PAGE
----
by James A. Bacon
The University of Virginia will eliminate the race/ethnicity checkbox on admissions applications but will allow students to describe how their “personal experiences” — including but not limited to race or ethnicity — “shaped their ability to contribute,” announced President Jim Ryan in an announcement emailed to the University community Monday.
The change in admissions policy represents Ryan’s first tangible response to the U.S. Supreme Court’s recent ruling restricting the use of race as a factor in college admissions. Ryan had previously signaled his intention to “admit a class of students who are diverse across every possible dimension and to make every student feel welcome and included here at UVa.”
The tweaks to UVa’s admissions policy incorporated input from “leaders across the University,” including the Office of University Counsel, Ryan said.
Ryan’s announcement boiled down the changes to several bullet points:
- The University reaffirmed its commitment to “the excellence of our schools and programs.” Admissions practices would assess applicants “for their capacity to succeed academically at the University, and we will continue to offer admission only to candidates we believe to be academically qualified.”
- No one who assesses applicants will have access to self-disclosed “checkbox” information regarding race or ethnicity.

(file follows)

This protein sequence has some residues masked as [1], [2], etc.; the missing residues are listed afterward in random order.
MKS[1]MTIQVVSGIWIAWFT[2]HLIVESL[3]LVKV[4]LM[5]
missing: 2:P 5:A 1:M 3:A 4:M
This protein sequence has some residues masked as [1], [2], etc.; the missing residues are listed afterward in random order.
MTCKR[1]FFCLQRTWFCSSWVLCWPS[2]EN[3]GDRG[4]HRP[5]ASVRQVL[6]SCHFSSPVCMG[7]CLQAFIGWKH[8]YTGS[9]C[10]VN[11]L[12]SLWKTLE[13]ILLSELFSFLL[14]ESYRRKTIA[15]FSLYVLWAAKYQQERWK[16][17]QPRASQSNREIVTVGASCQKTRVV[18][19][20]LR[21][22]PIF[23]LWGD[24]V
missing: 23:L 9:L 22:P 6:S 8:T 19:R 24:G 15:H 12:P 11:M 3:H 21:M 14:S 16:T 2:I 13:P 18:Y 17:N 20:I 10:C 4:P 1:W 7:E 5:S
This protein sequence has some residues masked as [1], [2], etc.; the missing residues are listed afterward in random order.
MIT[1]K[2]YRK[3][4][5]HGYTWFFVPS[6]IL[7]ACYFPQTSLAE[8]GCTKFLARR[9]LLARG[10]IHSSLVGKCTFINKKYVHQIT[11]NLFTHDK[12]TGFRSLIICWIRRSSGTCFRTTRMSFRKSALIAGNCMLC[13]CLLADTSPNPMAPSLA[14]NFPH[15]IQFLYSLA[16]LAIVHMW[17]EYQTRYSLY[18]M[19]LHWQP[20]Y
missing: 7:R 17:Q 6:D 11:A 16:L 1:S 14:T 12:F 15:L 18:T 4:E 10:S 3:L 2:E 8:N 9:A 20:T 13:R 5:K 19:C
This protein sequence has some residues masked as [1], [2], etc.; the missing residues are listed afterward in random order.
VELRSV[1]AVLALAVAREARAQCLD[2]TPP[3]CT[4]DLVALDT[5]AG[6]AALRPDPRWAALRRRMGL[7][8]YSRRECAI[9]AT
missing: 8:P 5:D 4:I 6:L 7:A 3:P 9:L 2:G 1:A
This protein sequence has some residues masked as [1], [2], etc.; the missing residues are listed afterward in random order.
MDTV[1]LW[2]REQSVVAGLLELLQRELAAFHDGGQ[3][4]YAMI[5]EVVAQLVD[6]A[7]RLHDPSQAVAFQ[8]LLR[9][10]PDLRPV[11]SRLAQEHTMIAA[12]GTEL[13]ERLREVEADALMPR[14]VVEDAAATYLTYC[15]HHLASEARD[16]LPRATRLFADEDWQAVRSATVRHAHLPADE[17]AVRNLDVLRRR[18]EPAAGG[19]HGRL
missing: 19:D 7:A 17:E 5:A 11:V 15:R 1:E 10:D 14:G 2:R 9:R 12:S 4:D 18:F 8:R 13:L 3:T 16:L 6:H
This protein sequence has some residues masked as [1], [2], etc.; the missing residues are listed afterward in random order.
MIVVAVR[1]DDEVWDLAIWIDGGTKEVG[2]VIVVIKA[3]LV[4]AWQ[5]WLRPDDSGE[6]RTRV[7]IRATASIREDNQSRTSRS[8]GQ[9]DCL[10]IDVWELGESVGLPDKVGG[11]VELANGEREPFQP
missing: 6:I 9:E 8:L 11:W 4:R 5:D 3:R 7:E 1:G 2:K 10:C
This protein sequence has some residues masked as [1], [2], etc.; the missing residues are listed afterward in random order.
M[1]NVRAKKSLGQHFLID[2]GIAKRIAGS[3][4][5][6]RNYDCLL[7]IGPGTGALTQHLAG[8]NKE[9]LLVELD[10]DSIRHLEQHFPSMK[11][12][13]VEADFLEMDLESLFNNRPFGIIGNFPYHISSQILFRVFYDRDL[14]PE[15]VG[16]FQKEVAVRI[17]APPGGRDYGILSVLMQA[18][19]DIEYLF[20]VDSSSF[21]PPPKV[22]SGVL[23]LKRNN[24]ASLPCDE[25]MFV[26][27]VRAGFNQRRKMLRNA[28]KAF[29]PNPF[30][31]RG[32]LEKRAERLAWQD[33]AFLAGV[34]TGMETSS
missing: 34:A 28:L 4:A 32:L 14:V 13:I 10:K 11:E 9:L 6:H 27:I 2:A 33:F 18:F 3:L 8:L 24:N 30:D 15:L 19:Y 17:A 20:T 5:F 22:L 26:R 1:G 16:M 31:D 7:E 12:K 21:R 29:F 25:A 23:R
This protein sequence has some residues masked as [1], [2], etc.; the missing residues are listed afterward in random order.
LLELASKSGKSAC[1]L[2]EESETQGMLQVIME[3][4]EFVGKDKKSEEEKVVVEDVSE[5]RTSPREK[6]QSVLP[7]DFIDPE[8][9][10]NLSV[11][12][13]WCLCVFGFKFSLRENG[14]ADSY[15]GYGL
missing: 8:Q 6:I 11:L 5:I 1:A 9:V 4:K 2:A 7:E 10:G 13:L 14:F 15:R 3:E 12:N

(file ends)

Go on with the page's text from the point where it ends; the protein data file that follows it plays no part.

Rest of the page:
- However, an essay prompt in the Common Application will provide an opportunity for students to describe their experiences relating to race or ethnicity. Insofar as candidates disclose their race/ethnicity, the information will be used only to assess their “unique ability as an individual to contribute to the University, and not on the basis of race or ethnicity alone.”
Ryan also addressed the controversial issue of legacy status. Another prompt in the online application will encourage candidates to “describe their relationship with the University and how those experiences have prepared them to contribute as individuals.”
Said Ryan: “We hope this prompt will give all students — not only, for example, the children of our graduates, but also the descendants of ancestors who labored at the University, as well as those with other relationships — the chance to tell their unique stories.”
While Ryan reiterated his commitment to admit “talented students from all walks of life,” none of the changes in admissions practice address the disparities in gender, geographic origin, socioeconomic status, or other dimensions of diversity that the Jefferson Council has documented on this blog.